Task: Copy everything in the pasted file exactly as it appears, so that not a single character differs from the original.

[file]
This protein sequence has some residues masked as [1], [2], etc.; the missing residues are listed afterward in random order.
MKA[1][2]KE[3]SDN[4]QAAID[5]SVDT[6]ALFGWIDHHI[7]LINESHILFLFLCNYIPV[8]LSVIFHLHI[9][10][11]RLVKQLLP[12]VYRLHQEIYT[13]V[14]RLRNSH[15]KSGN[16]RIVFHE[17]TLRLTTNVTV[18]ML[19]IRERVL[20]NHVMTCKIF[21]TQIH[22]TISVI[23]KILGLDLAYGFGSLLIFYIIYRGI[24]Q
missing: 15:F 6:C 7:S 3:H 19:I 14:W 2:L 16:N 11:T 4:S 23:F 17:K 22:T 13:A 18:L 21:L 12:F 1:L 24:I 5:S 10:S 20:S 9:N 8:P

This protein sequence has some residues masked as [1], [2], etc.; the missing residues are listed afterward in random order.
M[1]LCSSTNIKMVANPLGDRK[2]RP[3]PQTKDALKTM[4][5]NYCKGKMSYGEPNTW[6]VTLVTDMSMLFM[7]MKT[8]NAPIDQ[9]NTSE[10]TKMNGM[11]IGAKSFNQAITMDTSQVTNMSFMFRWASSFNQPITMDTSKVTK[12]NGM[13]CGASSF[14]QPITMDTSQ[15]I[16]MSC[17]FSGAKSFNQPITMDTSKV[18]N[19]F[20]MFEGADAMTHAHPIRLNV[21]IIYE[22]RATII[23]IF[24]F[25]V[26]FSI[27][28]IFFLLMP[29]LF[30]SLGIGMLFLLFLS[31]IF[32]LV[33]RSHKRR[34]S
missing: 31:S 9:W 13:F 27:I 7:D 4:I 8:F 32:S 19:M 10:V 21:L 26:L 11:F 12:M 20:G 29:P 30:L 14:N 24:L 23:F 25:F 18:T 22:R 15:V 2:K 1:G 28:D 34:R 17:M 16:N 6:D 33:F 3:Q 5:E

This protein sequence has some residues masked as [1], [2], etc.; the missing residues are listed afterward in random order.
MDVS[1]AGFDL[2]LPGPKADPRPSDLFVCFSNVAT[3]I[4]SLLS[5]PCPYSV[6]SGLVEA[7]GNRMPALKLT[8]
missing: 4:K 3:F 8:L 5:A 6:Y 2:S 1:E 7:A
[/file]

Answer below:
This protein sequence has some residues masked as [1], [2], etc.; the missing residues are listed afterward in random order.
MKA[1][2]KE[3]SDN[4]QAAID[5]SVDT[6]ALFGWIDHHI[7]LINESHILFLFLCNYIPV[8]LSVIFHLHI[9][10][11]RLVKQLLP[12]VYRLHQEIYT[13]V[14]RLRNSH[15]KSGN[16]RIVFHE[17]TLRLTTNVTV[18]ML[19]IRERVL[20]NHVMTCKIF[21]TQIH[22]TISVI[23]KILGLDLAYGFGSLLIFYIIYRGI[24]Q
missing: 15:F 6:C 7:S 3:H 19:I 14:W 2:L 16:N 11:T 4:S 23:F 17:K 22:T 13:A 18:L 21:L 12:F 1:L 24:I 5:S 10:S 20:S 9:N 8:P

This protein sequence has some residues masked as [1], [2], etc.; the missing residues are listed afterward in random order.
M[1]LCSSTNIKMVANPLGDRK[2]RP[3]PQTKDALKTM[4][5]NYCKGKMSYGEPNTW[6]VTLVTDMSMLFM[7]MKT[8]NAPIDQ[9]NTSE[10]TKMNGM[11]IGAKSFNQAITMDTSQVTNMSFMFRWASSFNQPITMDTSKVTK[12]NGM[13]CGASSF[14]QPITMDTSQ[15]I[16]MSC[17]FSGAKSFNQPITMDTSKV[18]N[19]F[20]MFEGADAMTHAHPIRLNV[21]IIYE[22]RATII[23]IF[24]F[25]V[26]FSI[27][28]IFFLLMP[29]LF[30]SLGIGMLFLLFLS[31]IF[32]LV[33]RSHKRR[34]S
missing: 31:S 9:W 13:F 27:I 7:D 4:I 8:F 32:S 19:M 10:V 21:L 26:L 11:F 12:M 20:G 29:P 30:L 14:N 24:L 23:F 25:F 18:T 22:R 15:V 2:K 1:G 28:D 34:R 17:M 16:N 6:D 33:F 3:Q 5:E

This protein sequence has some residues masked as [1], [2], etc.; the missing residues are listed afterward in random order.
MDVS[1]AGFDL[2]LPGPKADPRPSDLFVCFSNVAT[3]I[4]SLLS[5]PCPYSV[6]SGLVEA[7]GNRMPALKLT[8]
missing: 4:K 3:F 8:L 5:A 6:Y 2:S 1:E 7:A